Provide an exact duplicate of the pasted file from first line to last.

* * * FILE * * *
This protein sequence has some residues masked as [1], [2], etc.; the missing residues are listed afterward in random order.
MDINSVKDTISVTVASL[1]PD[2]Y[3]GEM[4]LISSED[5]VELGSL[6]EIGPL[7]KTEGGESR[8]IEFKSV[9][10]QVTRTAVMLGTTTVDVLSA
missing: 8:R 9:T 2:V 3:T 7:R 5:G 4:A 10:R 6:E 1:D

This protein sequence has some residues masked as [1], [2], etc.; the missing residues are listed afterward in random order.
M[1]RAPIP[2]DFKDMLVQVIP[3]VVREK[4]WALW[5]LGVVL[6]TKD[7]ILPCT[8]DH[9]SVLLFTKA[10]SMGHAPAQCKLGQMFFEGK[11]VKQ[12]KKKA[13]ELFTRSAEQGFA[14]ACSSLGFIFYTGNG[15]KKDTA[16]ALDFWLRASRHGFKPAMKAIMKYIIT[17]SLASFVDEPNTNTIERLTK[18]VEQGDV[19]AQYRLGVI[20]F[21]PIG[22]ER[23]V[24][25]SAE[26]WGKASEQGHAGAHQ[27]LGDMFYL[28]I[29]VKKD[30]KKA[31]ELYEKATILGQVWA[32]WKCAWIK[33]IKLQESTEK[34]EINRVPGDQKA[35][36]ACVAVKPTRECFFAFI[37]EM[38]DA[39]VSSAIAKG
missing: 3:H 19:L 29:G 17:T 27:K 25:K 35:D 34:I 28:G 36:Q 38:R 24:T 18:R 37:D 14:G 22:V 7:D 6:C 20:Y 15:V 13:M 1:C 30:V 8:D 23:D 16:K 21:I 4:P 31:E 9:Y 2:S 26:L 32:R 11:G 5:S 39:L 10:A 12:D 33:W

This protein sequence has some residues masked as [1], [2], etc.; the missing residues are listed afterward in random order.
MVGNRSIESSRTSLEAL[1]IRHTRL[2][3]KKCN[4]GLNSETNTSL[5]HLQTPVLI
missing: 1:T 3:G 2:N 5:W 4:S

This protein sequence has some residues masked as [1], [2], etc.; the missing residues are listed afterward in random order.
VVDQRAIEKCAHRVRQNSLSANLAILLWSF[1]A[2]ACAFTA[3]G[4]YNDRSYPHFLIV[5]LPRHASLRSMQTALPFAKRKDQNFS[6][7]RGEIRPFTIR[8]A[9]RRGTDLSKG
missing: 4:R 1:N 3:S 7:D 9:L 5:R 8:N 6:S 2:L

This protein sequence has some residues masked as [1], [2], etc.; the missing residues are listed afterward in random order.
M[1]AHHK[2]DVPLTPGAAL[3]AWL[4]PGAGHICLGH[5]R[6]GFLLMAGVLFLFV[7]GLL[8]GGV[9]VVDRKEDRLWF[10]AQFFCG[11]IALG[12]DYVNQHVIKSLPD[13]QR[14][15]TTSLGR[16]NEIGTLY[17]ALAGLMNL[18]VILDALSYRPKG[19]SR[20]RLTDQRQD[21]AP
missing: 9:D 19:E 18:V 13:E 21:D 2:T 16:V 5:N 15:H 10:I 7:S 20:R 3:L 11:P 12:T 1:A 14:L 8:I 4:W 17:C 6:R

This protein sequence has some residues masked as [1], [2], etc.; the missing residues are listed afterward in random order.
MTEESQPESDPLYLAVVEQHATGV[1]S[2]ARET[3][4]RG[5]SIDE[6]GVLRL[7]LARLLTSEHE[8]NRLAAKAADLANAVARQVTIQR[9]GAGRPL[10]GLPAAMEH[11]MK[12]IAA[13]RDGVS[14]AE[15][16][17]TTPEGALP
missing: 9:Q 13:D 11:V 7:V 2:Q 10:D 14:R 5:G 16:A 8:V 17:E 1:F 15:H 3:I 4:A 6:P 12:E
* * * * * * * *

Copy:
This protein sequence has some residues masked as [1], [2], etc.; the missing residues are listed afterward in random order.
MDINSVKDTISVTVASL[1]PD[2]Y[3]GEM[4]LISSED[5]VELGSL[6]EIGPL[7]KTEGGESR[8]IEFKSV[9][10]QVTRTAVMLGTTTVDVLSA
missing: 8:R 9:T 2:V 3:T 7:R 5:G 4:A 10:R 6:E 1:D

This protein sequence has some residues masked as [1], [2], etc.; the missing residues are listed afterward in random order.
M[1]RAPIP[2]DFKDMLVQVIP[3]VVREK[4]WALW[5]LGVVL[6]TKD[7]ILPCT[8]DH[9]SVLLFTKA[10]SMGHAPAQCKLGQMFFEGK[11]VKQ[12]KKKA[13]ELFTRSAEQGFA[14]ACSSLGFIFYTGNG[15]KKDTA[16]ALDFWLRASRHGFKPAMKAIMKYIIT[17]SLASFVDEPNTNTIERLTK[18]VEQGDV[19]AQYRLGVI[20]F[21]PIG[22]ER[23]V[24][25]SAE[26]WGKASEQGHAGAHQ[27]LGDMFYL[28]I[29]VKKD[30]KKA[31]ELYEKATILGQVWA[32]WKCAWIK[33]IKLQESTEK[34]EINRVPGDQKA[35][36]ACVAVKPTRECFFAFI[37]EM[38]DA[39]VSSAIAKG
missing: 3:H 19:L 29:G 17:T 27:K 25:K 35:D 34:I 28:G 36:Q 38:R 24:T 18:R 37:D 14:G 22:V 7:D 6:C 20:Y 15:V 13:M 1:C 30:V 8:D 23:D 16:K 21:I 4:P 31:E 9:Y 2:S 26:L 32:R 11:G 5:S 39:L 10:A 12:D 33:W

This protein sequence has some residues masked as [1], [2], etc.; the missing residues are listed afterward in random order.
MVGNRSIESSRTSLEAL[1]IRHTRL[2][3]KKCN[4]GLNSETNTSL[5]HLQTPVLI
missing: 1:T 3:G 2:N 5:W 4:S

This protein sequence has some residues masked as [1], [2], etc.; the missing residues are listed afterward in random order.
VVDQRAIEKCAHRVRQNSLSANLAILLWSF[1]A[2]ACAFTA[3]G[4]YNDRSYPHFLIV[5]LPRHASLRSMQTALPFAKRKDQNFS[6][7]RGEIRPFTIR[8]A[9]RRGTDLSKG
missing: 4:R 1:N 3:S 7:D 9:L 5:R 8:N 6:S 2:L

This protein sequence has some residues masked as [1], [2], etc.; the missing residues are listed afterward in random order.
M[1]AHHK[2]DVPLTPGAAL[3]AWL[4]PGAGHICLGH[5]R[6]GFLLMAGVLFLFV[7]GLL[8]GGV[9]VVDRKEDRLWF[10]AQFFCG[11]IALG[12]DYVNQHVIKSLPD[13]QR[14][15]TTSLGR[16]NEIGTLY[17]ALAGLMNL[18]VILDALSYRPKG[19]SR[20]RLTDQRQD[21]AP
missing: 9:D 19:E 18:V 13:E 21:D 2:T 16:V 5:N 15:H 10:I 7:S 20:R 3:L 11:P 12:T 1:A 14:L 8:I 4:W 17:C 6:R

This protein sequence has some residues masked as [1], [2], etc.; the missing residues are listed afterward in random order.
MTEESQPESDPLYLAVVEQHATGV[1]S[2]ARET[3][4]RG[5]SIDE[6]GVLRL[7]LARLLTSEHE[8]NRLAAKAADLANAVARQVTIQR[9]GAGRPL[10]GLPAAMEH[11]MK[12]IAA[13]RDGVS[14]AE[15][16][17]TTPEGALP
missing: 9:Q 13:D 11:V 7:V 2:Q 10:D 14:R 5:G 16:A 8:V 17:E 1:F 15:H 3:I 4:A 6:P 12:E